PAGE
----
This will allow you to see compatible apps on your car’s screen, as well as using integrated controls in the steering wheel. Obviously, this makes a lot of sense for mapping apps, but the implications for music apps are pretty significant too. Yay, no more fumbling with the iPhone while flying down the highway at 70 miles per hour!
Actually, not so fast.
We’ll have to wait even longer for “iOS in the Car” one than for iTunes Radio, which will appear in iOS 7 this fall. Car manufacturers whose logos are included in the screengrab above (via Apple’s webcast) are slated to include iOS in the Car in 2014 in their new models, so this will take quite a while to roll out to most people.
Still, we have at least one reason to believe Eddy Cue when he says iOS in the Car will set a kind of standard, even if it takes a while: As of right now, he claims, 95 percent of new cars being sold can integrate with iOS already, even without iOS for the Car. Those typically use cables or Bluetooth combined with the iPhone’s screen and sometimes the car’s controls, and they don’t offer full control in all cars (including my 2011 hybrid).
Eventually, this much tighter integration between iOS and cars could help music apps present a bigger challenge to AM, FM, and satellite radio, which already have that level of integration with the screen and in-car controls (notably those steering wheel ones, which let you switch songs or playlists without even taking your hands off of the wheel).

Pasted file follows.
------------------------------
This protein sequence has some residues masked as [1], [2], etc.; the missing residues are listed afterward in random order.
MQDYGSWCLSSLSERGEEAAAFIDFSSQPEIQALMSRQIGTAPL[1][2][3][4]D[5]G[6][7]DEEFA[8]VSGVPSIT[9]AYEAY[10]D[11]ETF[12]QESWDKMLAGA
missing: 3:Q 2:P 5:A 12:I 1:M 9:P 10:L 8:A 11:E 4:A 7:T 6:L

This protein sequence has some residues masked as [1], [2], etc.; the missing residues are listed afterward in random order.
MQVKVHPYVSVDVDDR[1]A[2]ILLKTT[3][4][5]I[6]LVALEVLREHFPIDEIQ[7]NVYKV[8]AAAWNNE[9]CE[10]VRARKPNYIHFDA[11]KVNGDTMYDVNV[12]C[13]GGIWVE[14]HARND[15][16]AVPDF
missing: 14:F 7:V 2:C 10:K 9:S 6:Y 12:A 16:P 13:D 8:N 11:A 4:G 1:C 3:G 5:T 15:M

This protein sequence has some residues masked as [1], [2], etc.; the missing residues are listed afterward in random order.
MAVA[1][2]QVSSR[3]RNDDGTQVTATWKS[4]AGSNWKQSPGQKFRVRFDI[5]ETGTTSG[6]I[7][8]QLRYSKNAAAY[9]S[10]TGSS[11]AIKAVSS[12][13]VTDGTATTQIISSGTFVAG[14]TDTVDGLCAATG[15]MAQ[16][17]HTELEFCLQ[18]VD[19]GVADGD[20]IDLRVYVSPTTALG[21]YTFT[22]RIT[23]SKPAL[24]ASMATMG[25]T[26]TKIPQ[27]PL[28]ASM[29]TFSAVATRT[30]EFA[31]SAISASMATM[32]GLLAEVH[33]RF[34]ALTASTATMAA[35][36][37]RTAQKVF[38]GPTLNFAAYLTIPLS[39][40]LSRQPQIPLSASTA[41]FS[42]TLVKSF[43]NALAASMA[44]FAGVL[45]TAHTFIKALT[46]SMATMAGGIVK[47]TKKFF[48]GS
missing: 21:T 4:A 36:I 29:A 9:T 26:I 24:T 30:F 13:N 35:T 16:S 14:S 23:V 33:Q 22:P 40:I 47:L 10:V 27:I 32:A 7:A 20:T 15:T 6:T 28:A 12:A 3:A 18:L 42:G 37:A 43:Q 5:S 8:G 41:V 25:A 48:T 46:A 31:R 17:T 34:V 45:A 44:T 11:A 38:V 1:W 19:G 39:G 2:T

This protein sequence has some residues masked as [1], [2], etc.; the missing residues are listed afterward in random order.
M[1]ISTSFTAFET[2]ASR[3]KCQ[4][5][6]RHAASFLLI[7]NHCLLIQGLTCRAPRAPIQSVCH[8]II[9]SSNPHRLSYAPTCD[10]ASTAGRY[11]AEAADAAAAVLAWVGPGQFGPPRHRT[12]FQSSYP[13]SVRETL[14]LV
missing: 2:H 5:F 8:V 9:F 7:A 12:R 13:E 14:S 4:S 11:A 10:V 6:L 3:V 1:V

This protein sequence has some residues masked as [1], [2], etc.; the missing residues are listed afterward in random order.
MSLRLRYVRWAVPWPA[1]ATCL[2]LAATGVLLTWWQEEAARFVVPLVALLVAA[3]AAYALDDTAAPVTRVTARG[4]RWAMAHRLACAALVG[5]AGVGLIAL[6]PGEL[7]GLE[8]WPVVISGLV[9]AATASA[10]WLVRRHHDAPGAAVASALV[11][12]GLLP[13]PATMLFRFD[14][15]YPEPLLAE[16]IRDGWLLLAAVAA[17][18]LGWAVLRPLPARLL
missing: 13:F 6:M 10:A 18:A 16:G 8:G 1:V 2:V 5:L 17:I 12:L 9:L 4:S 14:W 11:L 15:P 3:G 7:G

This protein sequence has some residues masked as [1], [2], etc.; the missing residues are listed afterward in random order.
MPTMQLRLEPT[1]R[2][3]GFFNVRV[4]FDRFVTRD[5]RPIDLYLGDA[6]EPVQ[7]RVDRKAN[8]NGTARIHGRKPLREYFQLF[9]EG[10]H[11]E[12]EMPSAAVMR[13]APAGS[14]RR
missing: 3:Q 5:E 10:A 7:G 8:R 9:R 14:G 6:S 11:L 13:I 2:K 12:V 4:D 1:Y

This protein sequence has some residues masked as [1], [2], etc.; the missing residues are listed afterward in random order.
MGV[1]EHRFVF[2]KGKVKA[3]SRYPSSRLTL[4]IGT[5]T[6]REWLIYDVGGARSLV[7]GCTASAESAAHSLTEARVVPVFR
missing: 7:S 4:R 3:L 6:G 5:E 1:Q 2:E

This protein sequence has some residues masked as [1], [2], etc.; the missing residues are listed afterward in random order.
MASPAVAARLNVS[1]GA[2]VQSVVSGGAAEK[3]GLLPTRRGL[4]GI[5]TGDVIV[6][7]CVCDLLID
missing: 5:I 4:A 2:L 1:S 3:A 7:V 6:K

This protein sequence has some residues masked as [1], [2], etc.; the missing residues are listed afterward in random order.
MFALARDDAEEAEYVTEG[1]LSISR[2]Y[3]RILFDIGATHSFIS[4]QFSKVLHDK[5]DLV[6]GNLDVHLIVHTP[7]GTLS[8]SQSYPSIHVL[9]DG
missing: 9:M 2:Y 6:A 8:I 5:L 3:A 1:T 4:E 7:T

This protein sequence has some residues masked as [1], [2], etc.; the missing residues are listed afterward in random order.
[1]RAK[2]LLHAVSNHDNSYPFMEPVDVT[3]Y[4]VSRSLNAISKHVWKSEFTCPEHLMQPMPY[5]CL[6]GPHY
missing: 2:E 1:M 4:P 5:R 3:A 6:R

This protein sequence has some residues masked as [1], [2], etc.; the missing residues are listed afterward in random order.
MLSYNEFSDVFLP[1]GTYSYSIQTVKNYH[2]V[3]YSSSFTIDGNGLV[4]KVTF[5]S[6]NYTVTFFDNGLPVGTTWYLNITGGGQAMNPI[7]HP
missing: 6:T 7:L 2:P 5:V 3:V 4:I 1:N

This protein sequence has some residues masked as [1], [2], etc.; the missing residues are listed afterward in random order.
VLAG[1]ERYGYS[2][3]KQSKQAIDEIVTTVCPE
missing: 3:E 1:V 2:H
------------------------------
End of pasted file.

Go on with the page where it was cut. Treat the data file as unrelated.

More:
IOS in the Car should also save lives without requiring people to use a ridiculously oversized interface. You’ll even be able to ask Siri to play certain albums or iTunes Radio stations, which means the whole ordeal should take just a single tap of a button and a few spoken words.
So, why hasn’t Google done this with Android? And will it be able to?
This slide from Apple CEO Tim Cook’s presentation earlier today, depicting the percentage of Android users that stick with their old operating system rather than upgrading to the latest version, demonstrates one potential roadblock:
In other words, even if Google figured out how to standardize “Android in the Car” across all of its vendors to the point that car manufacturers could reliably build for it, a third of all Android users would stick with the three-years-old version (assuming this trend continues), and wouldn’t be able to use it anyway.